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  • Writer's pictureAlex Enders

What is Student Burnout

Updated: Feb 8

Written by: Alex Enders

Edited by: Braeden Waddell


It only seems fitting to kick off my academic coaching blog by addressing one of the biggest challenges many students face during their educational journeys – burnout. 


Put simply, burnout is a combination of exhaustion and cynicism caused by a variety of factors experienced across academia and professional life that can make people question the value of their work. Over time burnout can whittle away a person’s motivation to the point that they leave their chosen profession entirely, whether that’s their job or their area of study.


For students in particular, burnout is a problem that is often overlooked, but can have a major impact on their success and happiness in school. Just this year, a survey of over 1,100 college students found more than 4 in 5 reported experiencing burnout during their academic career.


I first experienced burnout in my third year of college as I climbed through a rigorous music education program that left little time for rest. I was working toward a long-held dream of becoming a music teacher, but my drive to continue school was dwindling despite having every reason to be proud of what I had accomplished. All I could focus on was how tired I was.


I struggled to find academic advisors and counselors that had knowledge of the problem or took it seriously. But once I learned how to spot the signs of burnout, its presence in my life was unmistakable. 


How is Burnout Defined?

“Burnout” is an easy word to throw around, but what does it actually mean? It was first used in a clinical context in the early 1970s by Herbert Freudenberger and was later expanded upon by social psychologist Dr. Christina Maslach. Both Maslach and more recently the World Health Organization define burnout through its three main characteristics:

  • Exhaustion: One of the most common signs of burnout is exhaustion, both physical and emotional. This seemingly endless fatigue can be brought on by several different factors, such as difficulty with coworkers or overwhelming workload.

  • Cynicism: People experiencing burnout often begin to feel disconnected or detached from their work and the people they work with. This negative shift in outlook can be a subconscious way for a burnt-out person trying to protect themself from further harm and exhaustion.

  • Ineffectiveness: Burnout can also be accompanied by a personal sense of inadequacy and a loss of confidence in the workplace. Being worn down by exhaustion and developing a cynical perspective can lead to burnt-out people questioning the impact of their work entirely.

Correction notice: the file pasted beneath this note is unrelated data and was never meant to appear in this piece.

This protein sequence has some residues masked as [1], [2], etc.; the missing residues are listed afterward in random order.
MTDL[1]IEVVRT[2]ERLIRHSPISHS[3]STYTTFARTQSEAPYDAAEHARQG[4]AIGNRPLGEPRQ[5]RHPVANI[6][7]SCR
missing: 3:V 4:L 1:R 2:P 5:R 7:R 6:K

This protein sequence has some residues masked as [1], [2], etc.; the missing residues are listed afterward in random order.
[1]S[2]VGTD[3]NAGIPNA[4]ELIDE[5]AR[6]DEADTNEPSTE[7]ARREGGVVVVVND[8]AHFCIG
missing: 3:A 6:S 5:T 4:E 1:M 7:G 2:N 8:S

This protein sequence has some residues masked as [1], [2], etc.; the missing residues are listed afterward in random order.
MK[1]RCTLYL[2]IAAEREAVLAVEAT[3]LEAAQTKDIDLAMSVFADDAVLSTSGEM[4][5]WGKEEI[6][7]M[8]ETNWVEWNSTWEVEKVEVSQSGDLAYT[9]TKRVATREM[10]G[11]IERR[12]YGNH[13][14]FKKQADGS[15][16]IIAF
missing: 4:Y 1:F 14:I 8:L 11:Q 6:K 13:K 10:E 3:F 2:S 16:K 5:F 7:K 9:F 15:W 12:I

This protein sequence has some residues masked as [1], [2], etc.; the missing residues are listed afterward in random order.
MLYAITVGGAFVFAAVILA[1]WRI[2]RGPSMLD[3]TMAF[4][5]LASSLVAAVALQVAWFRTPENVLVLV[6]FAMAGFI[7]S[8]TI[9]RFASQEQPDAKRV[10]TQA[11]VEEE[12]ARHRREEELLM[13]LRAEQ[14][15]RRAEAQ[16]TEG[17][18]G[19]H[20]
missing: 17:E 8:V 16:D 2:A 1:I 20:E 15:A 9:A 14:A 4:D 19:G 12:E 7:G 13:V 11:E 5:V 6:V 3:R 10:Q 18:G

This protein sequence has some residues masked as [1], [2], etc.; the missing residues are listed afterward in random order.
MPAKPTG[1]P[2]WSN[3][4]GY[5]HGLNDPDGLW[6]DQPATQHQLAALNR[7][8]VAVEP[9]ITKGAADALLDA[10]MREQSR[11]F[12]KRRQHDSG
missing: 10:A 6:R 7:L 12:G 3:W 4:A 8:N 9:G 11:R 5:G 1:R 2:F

Though these criteria were originally defined as an occupational phenomenon, in the last decade alone there have been numerous studies focused specifically on how students experience burnout. These studies often focus on areas of higher education where burnout is most common such as healthcare, law school and, of course, music students.


Burnout is pervasive, draining, and often overlooked, and it’s what started my journey to becoming a life coach focused on helping students facing the same sort of challenges I did.


My Takeaway

Learning more about burnout was the first step I needed to take as a student in order to truly start recovering from it. Burnout is an extremely complex issue, which makes it virtually impossible to give any ‘one-size-fits-all’ tips to preventing or treating it that are actually helpful; that’s one of the reasons why academic coaching is my preferred way to help burnt-out students.


The biggest turning point in my recovery from burnout was when I started making changes in my school life based on my needs, not other people’s wants or opinions. Working with a coach would have helped me reach this point sooner since coaching is client-centered – it’s a process that’s all about listening to the client, helping them find solutions that work for them, and being an accountability partner for them as they make their own way forward.


Unfortunately I wasn’t aware of the benefits of coaching back when I was burnt-out, but I still managed to find my own path to recovery. My goal as a coach is to help others do the same for themselves by finding and making the changes that are right for them.


Questions from the Coach

Here are a handful of related questions to consider how burnout affects you personally. There are no right or wrong answers, and you don’t have to share your answers if you don’t want to.

  • How do you experience burnout? What do the three signs of burnout look like to you?

  • What strategies have helped you, or people you know, cope with burnout in the past? What else can you try?


I hope you found something valuable in this first article of mine, and I would love to hear from you if you did! I plan on writing several more articles about student burnout including its different causes, common misconceptions about it, as well as more of my own experience with it. My goal is to get an article posted every couple of weeks, so be sure to keep an eye out on my website!

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